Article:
Bad ideas never die. Following The Atlantic’s profile on Jamie Beck’s incredible single-handed transformation of GIFs into “a respected art form” (pretty girl’s hair + wind = art), the Daily Mail has found other hair models to feature. Dubbed “cinemagraphs”, writer Daniel Bates (who, notably, is not an art writer – the Mail doesn’t have those) says these new GIFs “take ‘stills’ to the next level”. As I mentioned the other day, the underlying assumption here is that photography needs to be legitimated by cinema, as do GIFs.
Bates adds a few other images to the ever-growing pool of image files that animate a small portion of a photograph and cribs my favorite Beck quote from the Atlantic:
‘There’s movement in everything and by capturing that plus the great things about a still photograph you get to experience what a video has to offer without the time commitment a video requires.’
You know what else offers all the great the things a still photograph has to offer without the time commitment of a video? A short video. I can see where the future is heading though. Homer Simpson cried because five seconds was too long to wait for his microwave to cook his food. It’s only a matter of time before GIFs become too time consuming to watch!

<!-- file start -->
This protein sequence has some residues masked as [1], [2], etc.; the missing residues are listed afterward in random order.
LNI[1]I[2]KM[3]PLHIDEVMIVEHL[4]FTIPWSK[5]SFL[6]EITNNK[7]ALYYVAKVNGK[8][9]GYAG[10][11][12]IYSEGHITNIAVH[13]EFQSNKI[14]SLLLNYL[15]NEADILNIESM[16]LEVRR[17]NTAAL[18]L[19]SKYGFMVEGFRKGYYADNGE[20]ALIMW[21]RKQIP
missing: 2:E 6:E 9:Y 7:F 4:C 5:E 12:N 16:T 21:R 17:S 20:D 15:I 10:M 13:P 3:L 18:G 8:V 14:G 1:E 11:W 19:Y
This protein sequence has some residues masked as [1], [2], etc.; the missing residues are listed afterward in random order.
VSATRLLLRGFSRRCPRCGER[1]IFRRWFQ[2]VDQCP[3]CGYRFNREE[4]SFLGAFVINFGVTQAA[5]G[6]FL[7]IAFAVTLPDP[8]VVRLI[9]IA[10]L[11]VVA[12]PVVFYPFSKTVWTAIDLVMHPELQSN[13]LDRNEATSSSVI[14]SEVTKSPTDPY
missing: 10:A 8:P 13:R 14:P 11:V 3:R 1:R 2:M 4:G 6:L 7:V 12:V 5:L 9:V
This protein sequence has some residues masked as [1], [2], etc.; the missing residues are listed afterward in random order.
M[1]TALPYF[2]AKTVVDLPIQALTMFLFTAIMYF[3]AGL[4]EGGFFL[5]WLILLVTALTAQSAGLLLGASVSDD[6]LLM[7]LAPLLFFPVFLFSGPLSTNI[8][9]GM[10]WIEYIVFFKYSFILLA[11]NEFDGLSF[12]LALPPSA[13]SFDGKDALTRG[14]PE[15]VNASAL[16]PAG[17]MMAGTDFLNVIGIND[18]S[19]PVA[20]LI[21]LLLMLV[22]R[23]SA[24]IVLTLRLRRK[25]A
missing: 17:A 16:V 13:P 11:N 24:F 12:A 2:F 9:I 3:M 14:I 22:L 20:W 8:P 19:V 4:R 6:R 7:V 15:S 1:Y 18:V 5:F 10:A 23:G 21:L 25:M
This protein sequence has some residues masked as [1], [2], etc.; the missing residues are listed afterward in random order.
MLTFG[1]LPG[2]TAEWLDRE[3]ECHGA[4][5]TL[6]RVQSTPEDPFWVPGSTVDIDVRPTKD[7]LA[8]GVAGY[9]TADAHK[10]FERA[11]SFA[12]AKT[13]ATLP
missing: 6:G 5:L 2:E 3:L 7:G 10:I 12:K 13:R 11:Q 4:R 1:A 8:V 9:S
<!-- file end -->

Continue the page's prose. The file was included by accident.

That the conversation should be so vacant grates, largely because there are actual art references the above GIF evokes that have not been named. Richard Estes’s photorealist reflection paintings immediately come to mind, as does Olafur Eliasson’s Innen Stadt Aussen and even Roy Lichtenstein’s Mirror series. This particular GIF is pretty basic relative to those artists, but it’s worth mentioning that it belongs to a well-established genre of art making that isn’t defined solely by medium, but rather subject matter. What do reflections tell us about how we see the world? Can they change what and how we see? How critical is the role of representation in these works? I know it’s setting a low bar, but while I don’t think it’s essential for mainstream media to ask these questions, I wish they would at least attempt to identify the subject matter of a few of them. Not every story needs to be a trend or innovation set to change the world as we know it.